Peal dragged his heavy navigator’s bag to his station behind the cockpit and settled into his seat. He carefully closed the curtain around his workstation, grateful that it protected him from prying eyes. It was standard equipment on Lancasters because the navigator needed light to do his work, yet any light that escaped into the cockpit during a night raid interfered with the pilot’s night vision. It might even attract fighters. For Peal it had the added benefit of ensuring that the others couldn’t see just how shaky he was.
The flight with Moran five days ago had restored his confidence — until today’s briefing. As he had sat there listening to the briefers, terror returned. Memories of his flight with Forrester became so vivid that he froze. Terry had to nudge him to take notes. He managed to do that, but he left tell-tale smears of cold sweat on the chart. The moment the briefing ended he dashed to the lavatory. He needed several minutes to pull himself together and arrived in the crew room late. He hadn’t been able to joke with the others. As he double checked his curtains now, however, a small measure of calm started to return.
He turned on the light directed at his table and started setting up. From his bag, he removed first his charts, on which were pencilled in the route they were to fly with the bearings of each course neatly noted above the lines. He spread the first chart out on his little table, holding the lower corners down with his slide-rule and Dalton computer. Next, he lined up his ruler, parallel ruler, dividers, pencils, pencil sharper and rubber. Beside these he placed his chocolate bar and a thermos full of sweet, hot tea.
He took a deep breath, knowing he could delay no longer. He pulled on his flying helmet and plugged into the intercom via the socket over his desk. He was connected to the others again and could hear the steady voices of Moran and MacDonald going through the cockpit check.
“300 lbs per square inch.”
“Set to Magnetic.”
Like clockwork, they went through the preparatory steps for starting engines. They did this on every flight including training and test flights, so this dull dialogue had a soothing effect on Peal’s nerves. It was almost like a litany. When the engines started without mishap, he found that comforting as well. The deep rumbling would now — hopefully — accompany them unbroken until they were safely home.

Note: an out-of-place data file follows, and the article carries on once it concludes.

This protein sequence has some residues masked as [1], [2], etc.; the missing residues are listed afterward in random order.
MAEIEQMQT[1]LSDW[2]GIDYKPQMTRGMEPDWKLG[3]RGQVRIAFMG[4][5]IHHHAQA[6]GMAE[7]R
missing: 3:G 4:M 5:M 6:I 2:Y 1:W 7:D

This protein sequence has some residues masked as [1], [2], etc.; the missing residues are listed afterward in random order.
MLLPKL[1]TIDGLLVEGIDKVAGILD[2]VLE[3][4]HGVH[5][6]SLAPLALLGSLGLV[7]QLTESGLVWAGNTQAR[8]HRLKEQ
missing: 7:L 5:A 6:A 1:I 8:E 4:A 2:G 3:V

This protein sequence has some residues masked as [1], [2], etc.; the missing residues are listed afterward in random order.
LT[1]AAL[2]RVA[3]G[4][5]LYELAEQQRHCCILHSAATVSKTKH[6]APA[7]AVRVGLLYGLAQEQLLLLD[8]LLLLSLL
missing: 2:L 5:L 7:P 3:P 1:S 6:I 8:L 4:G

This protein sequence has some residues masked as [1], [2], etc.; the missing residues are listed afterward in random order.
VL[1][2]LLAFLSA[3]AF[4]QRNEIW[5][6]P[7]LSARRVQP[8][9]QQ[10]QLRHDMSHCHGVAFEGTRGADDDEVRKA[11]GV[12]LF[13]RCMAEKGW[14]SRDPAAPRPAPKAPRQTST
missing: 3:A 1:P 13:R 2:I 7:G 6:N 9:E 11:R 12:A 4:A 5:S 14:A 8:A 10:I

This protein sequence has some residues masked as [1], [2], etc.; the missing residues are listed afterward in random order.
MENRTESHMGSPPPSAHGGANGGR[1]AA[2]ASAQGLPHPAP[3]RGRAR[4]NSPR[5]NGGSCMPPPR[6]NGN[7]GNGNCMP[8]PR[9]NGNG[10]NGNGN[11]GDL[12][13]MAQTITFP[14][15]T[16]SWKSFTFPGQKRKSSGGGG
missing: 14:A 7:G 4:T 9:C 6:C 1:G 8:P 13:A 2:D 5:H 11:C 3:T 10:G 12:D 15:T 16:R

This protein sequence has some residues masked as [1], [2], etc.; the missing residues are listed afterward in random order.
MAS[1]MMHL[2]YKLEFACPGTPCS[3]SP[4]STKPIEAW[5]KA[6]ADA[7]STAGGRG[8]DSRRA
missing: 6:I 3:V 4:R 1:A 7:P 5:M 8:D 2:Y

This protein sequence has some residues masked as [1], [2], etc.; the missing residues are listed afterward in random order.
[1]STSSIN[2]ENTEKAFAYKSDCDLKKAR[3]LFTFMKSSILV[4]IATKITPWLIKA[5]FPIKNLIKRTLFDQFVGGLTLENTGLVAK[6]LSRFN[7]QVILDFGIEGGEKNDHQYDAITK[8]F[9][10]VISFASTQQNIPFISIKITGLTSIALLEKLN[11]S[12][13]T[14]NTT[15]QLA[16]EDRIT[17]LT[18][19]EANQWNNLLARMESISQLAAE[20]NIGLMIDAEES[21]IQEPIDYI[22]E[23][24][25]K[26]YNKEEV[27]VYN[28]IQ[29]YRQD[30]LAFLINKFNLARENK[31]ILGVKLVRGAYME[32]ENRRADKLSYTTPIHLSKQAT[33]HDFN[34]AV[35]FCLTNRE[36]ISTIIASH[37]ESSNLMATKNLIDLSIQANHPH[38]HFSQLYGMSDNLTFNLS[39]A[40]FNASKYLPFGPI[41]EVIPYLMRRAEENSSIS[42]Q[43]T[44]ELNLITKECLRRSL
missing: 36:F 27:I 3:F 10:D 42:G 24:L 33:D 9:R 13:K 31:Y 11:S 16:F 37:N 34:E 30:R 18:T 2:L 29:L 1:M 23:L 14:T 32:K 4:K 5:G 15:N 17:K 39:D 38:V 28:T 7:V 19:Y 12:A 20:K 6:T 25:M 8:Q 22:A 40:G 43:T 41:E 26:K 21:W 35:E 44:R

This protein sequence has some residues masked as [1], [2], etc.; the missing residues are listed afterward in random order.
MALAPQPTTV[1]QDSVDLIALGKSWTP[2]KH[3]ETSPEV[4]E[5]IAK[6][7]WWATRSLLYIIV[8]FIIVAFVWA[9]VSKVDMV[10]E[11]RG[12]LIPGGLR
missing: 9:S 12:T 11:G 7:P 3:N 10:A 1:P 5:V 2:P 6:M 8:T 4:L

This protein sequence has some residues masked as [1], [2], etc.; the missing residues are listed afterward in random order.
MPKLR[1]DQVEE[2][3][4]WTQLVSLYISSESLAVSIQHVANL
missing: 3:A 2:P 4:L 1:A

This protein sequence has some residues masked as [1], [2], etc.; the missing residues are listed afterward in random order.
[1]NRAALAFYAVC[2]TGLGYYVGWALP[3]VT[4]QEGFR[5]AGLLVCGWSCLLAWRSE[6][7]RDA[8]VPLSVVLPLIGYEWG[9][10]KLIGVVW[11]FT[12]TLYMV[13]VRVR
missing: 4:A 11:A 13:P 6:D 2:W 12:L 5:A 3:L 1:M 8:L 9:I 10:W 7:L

The low-keyed, steady vibrations brought Zebra to life, and soon, almost imperceptibly, she rolled forward. Behind his curtain, Peal could see neither their own, halting progress nor the other aircraft moving carefully away from their dispersals, trundling onto the taxiway and lining up for take-off. He could follow their progress only by the rumble of the wheels, the squeal of the brakes, the swaying of the fuselage after each halt. Meanwhile, the laconic exchange from the cockpit continued as the final checks were carried out.
“Set for take-off.”
“Set for take-off.”
“Tanks one and two selected. Booster pumps on.”
Even blind, Peal knew when they turned onto the runway. Unconsciously he held his breath waiting for the invisible green light that would send them on their way. Finally, Zebra rolled slowly forward and gradually started to accelerate. MacDonald serenely read the speed indicator. The rumbling of the wheels picked up pace — and then abruptly stopped. The nose lifted and the whole kite swayed slightly, caught in a cross wind. The undercarriage clunked into the belly of the metal beast. Peal looked down at his chart with the course clearly pencilled in. His hand was shaking slightly, but he pressed down to stop it.
“Pilot to navigator: course?”
Peal double-checked the heading and cleared his throat once before he switched on his intercom and gave Moran the bearing. He was terrified both of what lay ahead of them and of cracking up again. If he froze or got confused, they might all die. He would deserve that fate for breaking down, but the others didn’t. He mustn’t let them down.
Click Follow to receive emails when this author adds content on Bublish